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Issa's Turn with the IRS: 'I've Lost My Patience with You
House Oversight Committee Chairman Rep. Darrell Issa, R-Calif. calls on his panel to find former Internal Revenue Service official Lois Lerner in contempt of Congress for her previous refusal to answer questions at two hearings probing on whether tea party and conservative political groups had been targeted for extra scrutiny when they applied for tax-exempt status, Thursday, April 10, 2014. on Capitol Hill in Washington. Lerner was head of the IRS unit that decides whether to grant tax-exempt status to groups. Yesterday, the House Ways and Means Committee voted to refer former Internal Revenue Service official Lois Lerner to the Justice Department for possible criminal prosecution in the agency's tea party controversy. (AP Photo/J. Scott Applewhite) AP Photo/J. Scott Applewhite

Issa's Turn with the IRS: 'I've Lost My Patience with You

"I did not say I would provide you emails that disappeared. If you have a magical way for me to do that, I'd be happy to know about it."

House Oversight and Government Reform Committee Chairman Darrell Issa (R-Calif.) angrily blasted IRS Commissioner John Koskinen Monday night for dodging questions about when he learned about Lois Lerner's lost emails, and why it took so long to tell Congress.

Issa opened the hearing by saying Koskinen promised he would deliver all of Lerner's emails back in March, and said Koskinen has so far failed to deliver on that promise. After the end of a tense back-and-forth between the two, Issa essentially dismissed Koskinen as untrustworthy.

"My time has expired and I've lost my patience with you," Issa said.

Just like the Ways & Means Committee did last week, Issa noted that Koskinen was made aware of the possibility of problems gathering Lerner's emails back in February, but didn't tell Congress they were lost until a 10 days ago. Issa argued to Koskinen that if the IRS were backing up all emails as required, none of the emails would have been lost.

"All emails are not official records under any official records act," Koskinen replied.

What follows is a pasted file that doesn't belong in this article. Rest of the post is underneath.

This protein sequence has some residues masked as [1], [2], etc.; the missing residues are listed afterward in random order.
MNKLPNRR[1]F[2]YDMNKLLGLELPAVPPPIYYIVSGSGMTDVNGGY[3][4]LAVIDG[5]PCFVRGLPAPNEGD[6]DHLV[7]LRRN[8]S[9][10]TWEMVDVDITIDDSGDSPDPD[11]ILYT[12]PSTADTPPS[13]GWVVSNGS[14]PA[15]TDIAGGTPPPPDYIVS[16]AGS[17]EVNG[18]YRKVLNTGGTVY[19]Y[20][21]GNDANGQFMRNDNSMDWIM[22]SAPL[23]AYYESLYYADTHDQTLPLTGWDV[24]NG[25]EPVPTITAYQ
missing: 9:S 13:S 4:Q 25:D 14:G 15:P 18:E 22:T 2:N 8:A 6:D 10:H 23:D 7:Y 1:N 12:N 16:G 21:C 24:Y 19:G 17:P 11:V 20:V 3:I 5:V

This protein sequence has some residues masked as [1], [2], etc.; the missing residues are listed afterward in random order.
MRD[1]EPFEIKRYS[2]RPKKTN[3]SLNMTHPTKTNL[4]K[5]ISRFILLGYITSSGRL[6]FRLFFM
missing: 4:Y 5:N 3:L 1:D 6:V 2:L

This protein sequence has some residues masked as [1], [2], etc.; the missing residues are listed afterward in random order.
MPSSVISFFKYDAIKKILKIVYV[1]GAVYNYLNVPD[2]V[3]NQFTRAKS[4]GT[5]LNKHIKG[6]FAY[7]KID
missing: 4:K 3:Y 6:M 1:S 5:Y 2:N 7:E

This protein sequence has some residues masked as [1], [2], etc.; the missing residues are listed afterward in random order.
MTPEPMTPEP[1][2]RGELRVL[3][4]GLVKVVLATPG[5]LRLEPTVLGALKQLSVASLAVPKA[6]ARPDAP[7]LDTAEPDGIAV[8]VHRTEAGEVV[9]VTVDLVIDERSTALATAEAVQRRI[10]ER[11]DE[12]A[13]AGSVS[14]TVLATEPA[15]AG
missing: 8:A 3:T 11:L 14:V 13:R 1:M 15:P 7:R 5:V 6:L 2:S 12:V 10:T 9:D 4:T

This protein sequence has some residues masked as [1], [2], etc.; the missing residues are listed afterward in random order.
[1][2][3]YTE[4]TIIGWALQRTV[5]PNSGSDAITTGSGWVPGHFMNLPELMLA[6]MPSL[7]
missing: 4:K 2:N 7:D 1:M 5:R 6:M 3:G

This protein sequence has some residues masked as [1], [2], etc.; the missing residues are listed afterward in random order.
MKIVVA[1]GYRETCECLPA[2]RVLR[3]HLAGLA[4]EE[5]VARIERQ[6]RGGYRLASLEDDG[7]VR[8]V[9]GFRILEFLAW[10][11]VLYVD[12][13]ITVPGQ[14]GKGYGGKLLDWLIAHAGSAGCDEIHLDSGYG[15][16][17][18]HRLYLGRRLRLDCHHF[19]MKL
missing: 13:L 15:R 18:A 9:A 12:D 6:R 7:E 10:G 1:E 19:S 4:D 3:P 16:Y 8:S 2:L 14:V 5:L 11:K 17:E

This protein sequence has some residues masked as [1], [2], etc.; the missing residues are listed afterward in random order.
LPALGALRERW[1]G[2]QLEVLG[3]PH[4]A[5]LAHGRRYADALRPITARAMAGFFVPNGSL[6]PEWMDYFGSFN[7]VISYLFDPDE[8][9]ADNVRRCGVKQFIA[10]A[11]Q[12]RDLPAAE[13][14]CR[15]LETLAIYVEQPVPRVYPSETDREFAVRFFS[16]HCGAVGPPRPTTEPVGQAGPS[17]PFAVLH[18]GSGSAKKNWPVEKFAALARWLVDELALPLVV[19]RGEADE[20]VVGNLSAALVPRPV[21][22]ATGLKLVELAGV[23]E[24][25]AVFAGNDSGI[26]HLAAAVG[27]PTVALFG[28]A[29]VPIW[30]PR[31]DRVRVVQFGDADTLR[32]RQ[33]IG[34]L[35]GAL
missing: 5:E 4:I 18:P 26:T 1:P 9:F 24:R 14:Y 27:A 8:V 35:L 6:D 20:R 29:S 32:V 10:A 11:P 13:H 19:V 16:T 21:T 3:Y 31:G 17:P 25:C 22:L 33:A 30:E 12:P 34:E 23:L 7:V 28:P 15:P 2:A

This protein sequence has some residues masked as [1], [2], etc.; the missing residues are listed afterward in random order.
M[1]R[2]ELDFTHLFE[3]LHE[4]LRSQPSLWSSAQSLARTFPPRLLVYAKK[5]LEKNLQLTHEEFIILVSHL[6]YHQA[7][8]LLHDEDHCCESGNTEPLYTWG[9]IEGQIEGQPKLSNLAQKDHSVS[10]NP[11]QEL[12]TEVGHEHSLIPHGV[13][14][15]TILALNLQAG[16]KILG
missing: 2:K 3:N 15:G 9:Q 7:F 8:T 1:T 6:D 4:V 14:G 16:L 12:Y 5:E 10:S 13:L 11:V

That answer seems to go against IRS rules, which say all emails must be printed out. Current U.S. law also appears to require the IRS to back up all of its systems.

Koskinen also said it would have cost another $30 million to pay for new systems to back up files properly. But Issa dismissed that by saying the IRS has a $1.8 billion IT budget.

"On $1.8 billion, isn't the retention of key documents that the American people need to count on, like whether or not they're being honestly treated by your employees… isn't that in fact a priority that should've allowed for full retention?" Issa asked.

To that, Koskinen said, "If we had the right resources, there'd be a lot of priorities we'd have." But Issa again dismissed that answer as one that implies that maybe American taxpayers shouldn't have to file taxes at all, since the IRS is apparently not backing up any information.

Issa lost his patience soon after, when he again pressed Koskinen on why he promised all of Lerner's emails, when he knew they might not all be available.

"I did not say I would provide you emails that disappeared," Koskinen said. "If you have a magical way for me to do that, I'd be happy to know about it."

Just as they did last week, Democrats apologized to Koskinen for the harsh questioning from Republicans.

"This is about theater," said Rep. Gerry Connolly (D-Va.). "Fair play, presumption of innocence, civility, respect for an honored public servant who's serving this country yet again, are out the window."

Del. Eleanor Holmes Norton (D-DC) apologized for his treatment before the committee. "I believe you deserve one," Norton said.

Republicans have been looking for all of Lerner's emails for evidence that she and others purposefully targeted conservative groups seeking tax-exempt status. Issa started the hearing by saying the IRS appears to be covering up its tracks.

"Transparency clearly did not compel the IRS to tell the truth about Lois Lerner's lost emails," Issa said. "You worked to cover up the fact that there were missing emails, and came forward to fess up only on Friday afternoon, after you had effectively been caught red-handed."

"You gave your word, sir, and we are just a little questioning what your word is worth if in fact you cannot enlighten us about what you know," he said.

Issa also compared the IRS targeting scandal and the resulting coverup to Watergate, and said historians will have to study the issue without the aid of direct testimony from Lerner. Lerner refused to testify before Congress earlier this year.

"This event in history, like Watergate, like Teapot Dome and like many other historic events, will be studied by future generations without the benefit of many of the thoughts and actions of Lois Lerner and others at the IRS as a result of your organization's failure," he said.

Koskinen infuriated Republicans last week by refusing to apologize for taking more than three months to tell Congress that some of Lois Lerner's emails were missing. At a Ways & Means Committee hearing on Friday, Koskinen said the IRS wanted more time to figure out the problem, but Republicans noted that the IRS ultimately decided to bury the news in a long memo less than two weeks ago.

He offered largely the same testimony Monday night, and reiterated that Lerner and other officials tried but failed to recover all emails related Lerner's account.

Last week, Koskinen's description of what happened led House Budget Committee Chairman Paul Ryan (R-Wis.) to say he doesn't believe Koskinen at all. "I don't believe it," he said. "That's your problem, nobody believes you."

TheBlaze Furnace Editor Pete Kasperowicz joined Editor in Chief Scott Baker on today's BlazeCast:

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